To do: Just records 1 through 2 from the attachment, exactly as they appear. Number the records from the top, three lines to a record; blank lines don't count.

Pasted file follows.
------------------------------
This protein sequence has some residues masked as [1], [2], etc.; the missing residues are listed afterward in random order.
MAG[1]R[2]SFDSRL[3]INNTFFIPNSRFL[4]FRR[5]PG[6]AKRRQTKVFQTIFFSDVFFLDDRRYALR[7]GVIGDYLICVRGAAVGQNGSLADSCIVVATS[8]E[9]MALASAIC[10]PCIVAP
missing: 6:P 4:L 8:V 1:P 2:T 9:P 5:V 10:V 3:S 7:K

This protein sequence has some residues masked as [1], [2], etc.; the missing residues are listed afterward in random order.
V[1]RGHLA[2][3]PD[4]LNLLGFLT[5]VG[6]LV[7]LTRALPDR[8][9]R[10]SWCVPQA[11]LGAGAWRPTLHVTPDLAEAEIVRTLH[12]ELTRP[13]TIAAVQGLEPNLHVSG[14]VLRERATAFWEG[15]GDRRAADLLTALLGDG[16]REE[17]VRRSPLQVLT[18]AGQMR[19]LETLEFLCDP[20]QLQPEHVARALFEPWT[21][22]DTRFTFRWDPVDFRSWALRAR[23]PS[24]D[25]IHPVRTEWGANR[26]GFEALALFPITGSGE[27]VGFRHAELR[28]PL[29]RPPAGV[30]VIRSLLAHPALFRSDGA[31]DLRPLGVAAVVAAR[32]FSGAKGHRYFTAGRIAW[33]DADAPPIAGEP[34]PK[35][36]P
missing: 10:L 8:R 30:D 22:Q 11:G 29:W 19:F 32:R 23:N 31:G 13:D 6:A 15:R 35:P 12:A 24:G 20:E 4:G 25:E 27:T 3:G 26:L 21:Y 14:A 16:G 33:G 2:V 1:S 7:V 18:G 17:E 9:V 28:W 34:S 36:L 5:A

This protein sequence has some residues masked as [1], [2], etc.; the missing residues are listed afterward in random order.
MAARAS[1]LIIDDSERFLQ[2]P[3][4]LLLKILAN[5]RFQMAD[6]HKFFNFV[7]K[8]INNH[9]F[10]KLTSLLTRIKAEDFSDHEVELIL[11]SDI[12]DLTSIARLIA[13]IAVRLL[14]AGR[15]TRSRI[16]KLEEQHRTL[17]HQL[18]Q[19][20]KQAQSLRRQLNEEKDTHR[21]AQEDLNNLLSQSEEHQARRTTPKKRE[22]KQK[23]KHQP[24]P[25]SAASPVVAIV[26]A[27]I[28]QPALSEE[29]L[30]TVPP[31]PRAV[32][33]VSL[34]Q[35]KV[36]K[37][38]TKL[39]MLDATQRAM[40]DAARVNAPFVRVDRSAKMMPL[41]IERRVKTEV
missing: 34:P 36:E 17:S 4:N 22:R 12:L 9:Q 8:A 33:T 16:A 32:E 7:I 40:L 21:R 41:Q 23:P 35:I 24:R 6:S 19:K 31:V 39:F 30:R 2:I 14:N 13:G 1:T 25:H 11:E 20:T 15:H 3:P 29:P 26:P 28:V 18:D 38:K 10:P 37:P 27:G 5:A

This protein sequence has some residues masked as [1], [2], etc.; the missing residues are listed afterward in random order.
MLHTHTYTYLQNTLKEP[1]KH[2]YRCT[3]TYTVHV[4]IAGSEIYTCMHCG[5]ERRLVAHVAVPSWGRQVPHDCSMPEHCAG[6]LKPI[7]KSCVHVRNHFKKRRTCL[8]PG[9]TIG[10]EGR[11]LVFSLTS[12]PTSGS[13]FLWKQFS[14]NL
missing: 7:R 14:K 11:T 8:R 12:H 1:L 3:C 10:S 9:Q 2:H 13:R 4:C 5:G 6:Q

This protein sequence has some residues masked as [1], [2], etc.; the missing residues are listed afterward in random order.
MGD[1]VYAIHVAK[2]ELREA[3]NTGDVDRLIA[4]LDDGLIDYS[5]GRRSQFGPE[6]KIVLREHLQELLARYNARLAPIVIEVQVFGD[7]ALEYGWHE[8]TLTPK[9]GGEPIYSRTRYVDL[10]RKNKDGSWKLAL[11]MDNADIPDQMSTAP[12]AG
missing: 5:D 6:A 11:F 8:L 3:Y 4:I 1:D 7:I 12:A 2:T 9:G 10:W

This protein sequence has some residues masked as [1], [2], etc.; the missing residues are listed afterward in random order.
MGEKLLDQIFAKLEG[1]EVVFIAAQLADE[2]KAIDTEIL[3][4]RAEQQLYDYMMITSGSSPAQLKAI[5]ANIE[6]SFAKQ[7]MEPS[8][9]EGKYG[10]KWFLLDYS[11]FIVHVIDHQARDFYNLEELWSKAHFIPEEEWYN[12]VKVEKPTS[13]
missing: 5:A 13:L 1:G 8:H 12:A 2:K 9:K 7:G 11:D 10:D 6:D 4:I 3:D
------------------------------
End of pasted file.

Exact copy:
This protein sequence has some residues masked as [1], [2], etc.; the missing residues are listed afterward in random order.
MAG[1]R[2]SFDSRL[3]INNTFFIPNSRFL[4]FRR[5]PG[6]AKRRQTKVFQTIFFSDVFFLDDRRYALR[7]GVIGDYLICVRGAAVGQNGSLADSCIVVATS[8]E[9]MALASAIC[10]PCIVAP
missing: 6:P 4:L 8:V 1:P 2:T 9:P 5:V 10:V 3:S 7:K

This protein sequence has some residues masked as [1], [2], etc.; the missing residues are listed afterward in random order.
V[1]RGHLA[2][3]PD[4]LNLLGFLT[5]VG[6]LV[7]LTRALPDR[8][9]R[10]SWCVPQA[11]LGAGAWRPTLHVTPDLAEAEIVRTLH[12]ELTRP[13]TIAAVQGLEPNLHVSG[14]VLRERATAFWEG[15]GDRRAADLLTALLGDG[16]REE[17]VRRSPLQVLT[18]AGQMR[19]LETLEFLCDP[20]QLQPEHVARALFEPWT[21][22]DTRFTFRWDPVDFRSWALRAR[23]PS[24]D[25]IHPVRTEWGANR[26]GFEALALFPITGSGE[27]VGFRHAELR[28]PL[29]RPPAGV[30]VIRSLLAHPALFRSDGA[31]DLRPLGVAAVVAAR[32]FSGAKGHRYFTAGRIAW[33]DADAPPIAGEP[34]PK[35][36]P
missing: 10:L 8:R 30:D 22:Q 11:G 29:W 19:F 32:R 23:N 31:G 13:D 6:A 15:R 35:P 12:A 24:G 20:E 4:G 25:E 27:T 3:G 26:L 21:Y 14:A 16:G 33:G 2:V 1:S 7:V 18:G 17:E 9:V 28:W 34:S 36:L 5:A